13 June 2013

Afternoon Tea - The Langham Anniversary Tea


A posh afternoon tea for 15 cents?! It happens every year when Langham hotels worldwide celebrate the anniversary of the first Langham hotel, Langham London, by rolling back the price to what it was originally: 1 shilling and sixpence ("one and six"). 

June 10 (or 10 June, as they say in the UK) was the 148th anniversary of the opening of the Langham London, London's first grand hotel. Opened on June 10 in 1865*, it was the first luxury hotel in Europe to serve afternoon tea (still served daily in The Palm Court). So what better way to celebrate the occasion than afternoon tea!

*For history and/or genealogy buffs: On that date in 1865, my great great grandmothers in England could have been there, but it would have been a 175-mile journey for Sarah and Ann and a 240-mile journey for Ann and Mary Ann. My great great grandmothers in the United States (Cynthia, Hannah, Mary and Martha) had other things on their minds, the Civil War having ended just days before.

One day I hope to attend the anniversary tea at Langham London. In the meantime, I'll have to celebrate stateside: Langham Boston, Langham Chicago, Langham Place New York. This year I was going to be in the Los Angeles area on that date, so I applied for a reservation at the Langham Huntington in Pasadena. As you can imagine, more people than can be accommodated want to attend, so they've come up with an application process.

The discreet signage is the first indication of the hotel's distinctly residential feel.

The Langham Huntington, a grand hotel at the base of the San Gabriel Mountains, has been a southern California landmark for more than a hundred years. Once on property, it's hard to believe you're so close to the city and just 26 miles from LAX (Los Angeles International Airport). 

The serenity of the views as well as the coziness of the Lobby Lounge and a delectable tea menu make afternoon tea at the Langham all that it should be.

The atmosphere of the Lobby Lounge, with panoramic garden views through floor-to-ceiling windows, is ideal for a traditional British-style afternoon tea. For this occasion, the servers were dressed in period costume and guests were asked to wear a touch of pink, the Langham's signature color.

Sandwiches delicious as well as beautiful! Missing from photo is the gorgeous smoked salmon profiterole.

Assorted warm scones served with house-made clotted cream and lemon curd.

Jewel-box pastries as delicious as they are exquisite (especially the cone!).

Happy 148th anniversary, Langham!

For reservations, call 626-585-6218 (1401 South Oak Knoll Avenue, Pasadena).

For tea at home, see: How to Make a Proper Cup of Tea and Tea and Scones. Look under Teatime on my Recipes index page for other teatime recipes.

28 comments:

Julie D said...

Tried to get into this via their sweepstakes, but didn't win. Bummer! Maybe next time?!

Jean | Delightful Repast said...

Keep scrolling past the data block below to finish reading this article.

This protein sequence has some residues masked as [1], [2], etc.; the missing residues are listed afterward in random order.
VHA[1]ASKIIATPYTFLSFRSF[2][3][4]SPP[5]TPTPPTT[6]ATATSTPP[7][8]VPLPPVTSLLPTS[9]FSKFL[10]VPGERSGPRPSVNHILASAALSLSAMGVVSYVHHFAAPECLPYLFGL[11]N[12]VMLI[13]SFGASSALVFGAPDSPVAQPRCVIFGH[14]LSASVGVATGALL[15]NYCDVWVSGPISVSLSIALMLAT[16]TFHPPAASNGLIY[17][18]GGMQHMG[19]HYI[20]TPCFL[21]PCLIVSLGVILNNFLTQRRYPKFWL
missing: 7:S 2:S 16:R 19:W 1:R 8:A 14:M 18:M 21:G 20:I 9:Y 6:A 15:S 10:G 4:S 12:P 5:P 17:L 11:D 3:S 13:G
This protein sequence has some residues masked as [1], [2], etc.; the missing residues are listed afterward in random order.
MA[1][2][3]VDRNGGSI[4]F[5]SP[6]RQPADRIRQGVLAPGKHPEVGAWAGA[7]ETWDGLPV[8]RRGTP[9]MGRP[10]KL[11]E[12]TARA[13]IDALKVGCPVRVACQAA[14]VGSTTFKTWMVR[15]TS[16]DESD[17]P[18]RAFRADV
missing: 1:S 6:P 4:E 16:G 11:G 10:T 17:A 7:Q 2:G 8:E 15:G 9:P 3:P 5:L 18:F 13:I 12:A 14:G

Yes, maybe next year, Julie. Or if you decide to splurge, it's $39. It's a really lovely tea!

Yenta Mary said...

Oh, how absolutely, wonderfully fabulous! I adore afternoon tea, and this was so very special and beautiful and lovely ... :)

Jean | Delightful Repast said...

Thanks, Mary! Maybe you can get in on the one in Chicago next year?

Thomas "Sully" Sullivan said...

I CONFESS! I ate the smoked salmon profiterole (and I’m glad). I tried to smoke it, but alas it wouldn’t light. Ah, Jeani, great history there. Don’tcha love researching that stuff. You must be a charter member of ancestry.com. Would’ve been nice to juxtapose that English tea ceremony with the Revolutionary War (styled as a war over tea taxation), but you have to go with the facts and the (un)civil war. Of course, we know where I stand on tea, so we won’t go there…else America would still be part of the Motherland. Then again, you wouldn’t find that all bad come tea time, eh wot?

Jean | Delightful Repast said...

Eh wot? You got that right! Serenity now ... Sereni-tea ...

Kim said...

Jean, Your photos are so beautiful! It was like a little trip just reading your post. Thanks!

Jean | Delightful Repast said...

Kim, thank you sooo much! That was the effect I was aiming for - though I hadn't really thought of it like that!

Tony Grant said...

Thomas, I couldn't resist replying to you.

Now, just imagine where you lot would be IF you didn't breakaway from us????

It wasn't so much about tea anyway. "Tea," has become a nice symbol for the revolution but it was more about the stubborn tax laws and the refusal of the British Government to allow the big landholders such as George Washington to expand westwards. The Brits had the idea that the indigenous populations should have their bit. But the draw of grabbing land and going west, the dreams of great wealth, was too much and of course we know what happened with the expansion west to the indigenous peoples.